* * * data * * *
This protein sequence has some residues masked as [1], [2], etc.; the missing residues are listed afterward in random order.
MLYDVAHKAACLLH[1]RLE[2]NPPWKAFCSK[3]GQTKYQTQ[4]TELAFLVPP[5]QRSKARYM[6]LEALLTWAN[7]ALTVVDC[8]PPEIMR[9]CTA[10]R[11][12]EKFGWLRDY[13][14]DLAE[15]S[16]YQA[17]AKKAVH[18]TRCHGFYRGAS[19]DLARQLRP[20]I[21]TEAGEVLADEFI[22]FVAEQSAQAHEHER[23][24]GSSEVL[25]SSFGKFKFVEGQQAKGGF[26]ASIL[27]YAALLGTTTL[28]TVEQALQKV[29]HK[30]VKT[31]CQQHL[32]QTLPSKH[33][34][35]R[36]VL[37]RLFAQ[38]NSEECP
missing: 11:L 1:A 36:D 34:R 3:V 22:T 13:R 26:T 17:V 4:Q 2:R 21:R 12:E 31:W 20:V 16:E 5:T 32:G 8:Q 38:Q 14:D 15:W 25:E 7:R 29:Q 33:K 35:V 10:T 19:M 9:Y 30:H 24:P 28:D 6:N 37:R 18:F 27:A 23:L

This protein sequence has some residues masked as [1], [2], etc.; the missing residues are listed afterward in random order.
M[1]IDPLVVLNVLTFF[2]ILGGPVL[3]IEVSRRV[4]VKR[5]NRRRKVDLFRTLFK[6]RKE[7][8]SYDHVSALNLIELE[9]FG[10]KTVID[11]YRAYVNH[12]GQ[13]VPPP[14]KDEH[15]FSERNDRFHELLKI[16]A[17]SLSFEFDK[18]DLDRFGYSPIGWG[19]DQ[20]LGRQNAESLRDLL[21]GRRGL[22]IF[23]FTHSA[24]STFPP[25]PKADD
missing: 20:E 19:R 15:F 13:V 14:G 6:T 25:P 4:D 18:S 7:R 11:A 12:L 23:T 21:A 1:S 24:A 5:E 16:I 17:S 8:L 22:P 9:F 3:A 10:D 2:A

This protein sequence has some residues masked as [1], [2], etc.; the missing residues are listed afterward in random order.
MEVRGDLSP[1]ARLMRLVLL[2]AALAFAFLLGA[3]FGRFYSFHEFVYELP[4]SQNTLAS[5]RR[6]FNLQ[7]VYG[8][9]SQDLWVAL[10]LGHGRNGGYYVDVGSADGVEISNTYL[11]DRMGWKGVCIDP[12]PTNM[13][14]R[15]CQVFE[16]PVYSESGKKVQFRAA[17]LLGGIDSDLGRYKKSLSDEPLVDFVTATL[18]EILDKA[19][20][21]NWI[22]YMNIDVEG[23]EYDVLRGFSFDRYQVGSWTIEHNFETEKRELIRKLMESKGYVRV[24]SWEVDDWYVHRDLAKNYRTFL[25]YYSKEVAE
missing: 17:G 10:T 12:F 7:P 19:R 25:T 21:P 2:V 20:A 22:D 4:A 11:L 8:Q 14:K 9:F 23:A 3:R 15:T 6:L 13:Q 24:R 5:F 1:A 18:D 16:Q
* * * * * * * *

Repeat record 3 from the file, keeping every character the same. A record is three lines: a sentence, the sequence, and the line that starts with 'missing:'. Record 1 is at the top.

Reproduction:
This protein sequence has some residues masked as [1], [2], etc.; the missing residues are listed afterward in random order.
MEVRGDLSP[1]ARLMRLVLL[2]AALAFAFLLGA[3]FGRFYSFHEFVYELP[4]SQNTLAS[5]RR[6]FNLQ[7]VYG[8][9]SQDLWVAL[10]LGHGRNGGYYVDVGSADGVEISNTYL[11]DRMGWKGVCIDP[12]PTNM[13][14]R[15]CQVFE[16]PVYSESGKKVQFRAA[17]LLGGIDSDLGRYKKSLSDEPLVDFVTATL[18]EILDKA[19][20][21]NWI[22]YMNIDVEG[23]EYDVLRGFSFDRYQVGSWTIEHNFETEKRELIRKLMESKGYVRV[24]SWEVDDWYVHRDLAKNYRTFL[25]YYSKEVAE
missing: 17:G 10:T 12:F 7:P 19:R 25:T 21:P 2:V 20:A 22:D 4:A 11:L 8:Q 14:K 9:F 23:A 3:R 15:T 6:L 13:Q 24:R 5:F 1:A 18:D 16:Q